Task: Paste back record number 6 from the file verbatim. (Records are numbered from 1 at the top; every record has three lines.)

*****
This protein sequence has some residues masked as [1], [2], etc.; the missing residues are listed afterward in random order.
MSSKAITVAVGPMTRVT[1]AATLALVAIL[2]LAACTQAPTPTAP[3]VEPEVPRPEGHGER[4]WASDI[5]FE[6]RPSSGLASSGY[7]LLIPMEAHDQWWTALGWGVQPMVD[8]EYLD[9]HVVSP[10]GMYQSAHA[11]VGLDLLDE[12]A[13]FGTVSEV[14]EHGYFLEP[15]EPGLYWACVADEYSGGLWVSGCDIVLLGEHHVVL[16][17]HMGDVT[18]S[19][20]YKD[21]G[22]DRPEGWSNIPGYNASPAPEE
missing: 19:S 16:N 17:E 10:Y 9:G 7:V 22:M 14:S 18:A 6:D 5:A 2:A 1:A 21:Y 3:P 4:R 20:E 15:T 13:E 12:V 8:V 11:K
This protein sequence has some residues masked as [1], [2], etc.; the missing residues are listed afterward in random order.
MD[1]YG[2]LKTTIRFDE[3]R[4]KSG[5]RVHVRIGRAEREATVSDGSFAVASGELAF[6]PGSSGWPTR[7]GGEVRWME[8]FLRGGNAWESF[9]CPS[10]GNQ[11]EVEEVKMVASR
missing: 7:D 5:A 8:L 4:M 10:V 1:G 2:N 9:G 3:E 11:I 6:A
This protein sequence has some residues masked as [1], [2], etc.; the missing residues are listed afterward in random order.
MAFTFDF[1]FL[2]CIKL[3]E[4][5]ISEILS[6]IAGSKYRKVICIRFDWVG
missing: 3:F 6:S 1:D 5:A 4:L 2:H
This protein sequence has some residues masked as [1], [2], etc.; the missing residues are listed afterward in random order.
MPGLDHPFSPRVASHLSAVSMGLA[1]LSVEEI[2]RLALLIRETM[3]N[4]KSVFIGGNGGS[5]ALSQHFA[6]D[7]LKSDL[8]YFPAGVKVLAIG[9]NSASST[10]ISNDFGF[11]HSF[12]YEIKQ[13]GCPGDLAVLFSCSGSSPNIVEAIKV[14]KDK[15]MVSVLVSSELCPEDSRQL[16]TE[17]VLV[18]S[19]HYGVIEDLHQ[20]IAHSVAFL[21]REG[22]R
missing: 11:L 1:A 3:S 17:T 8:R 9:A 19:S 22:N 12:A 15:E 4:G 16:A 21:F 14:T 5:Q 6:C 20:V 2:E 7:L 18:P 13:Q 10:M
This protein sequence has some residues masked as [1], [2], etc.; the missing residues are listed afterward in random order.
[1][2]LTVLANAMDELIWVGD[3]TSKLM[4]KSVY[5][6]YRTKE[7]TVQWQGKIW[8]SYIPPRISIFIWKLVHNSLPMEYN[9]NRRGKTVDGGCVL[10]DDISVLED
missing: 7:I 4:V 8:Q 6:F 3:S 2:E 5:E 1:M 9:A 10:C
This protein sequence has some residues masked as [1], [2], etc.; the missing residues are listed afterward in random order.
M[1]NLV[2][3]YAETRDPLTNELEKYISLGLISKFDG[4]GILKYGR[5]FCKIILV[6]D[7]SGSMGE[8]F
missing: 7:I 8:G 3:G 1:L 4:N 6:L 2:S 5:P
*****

This protein sequence has some residues masked as [1], [2], etc.; the missing residues are listed afterward in random order.
M[1]NLV[2][3]YAETRDPLTNELEKYISLGLISKFDG[4]GILKYGR[5]FCKIILV[6]D[7]SGSMGE[8]F
missing: 7:I 8:G 3:G 1:L 4:N 6:L 2:S 5:P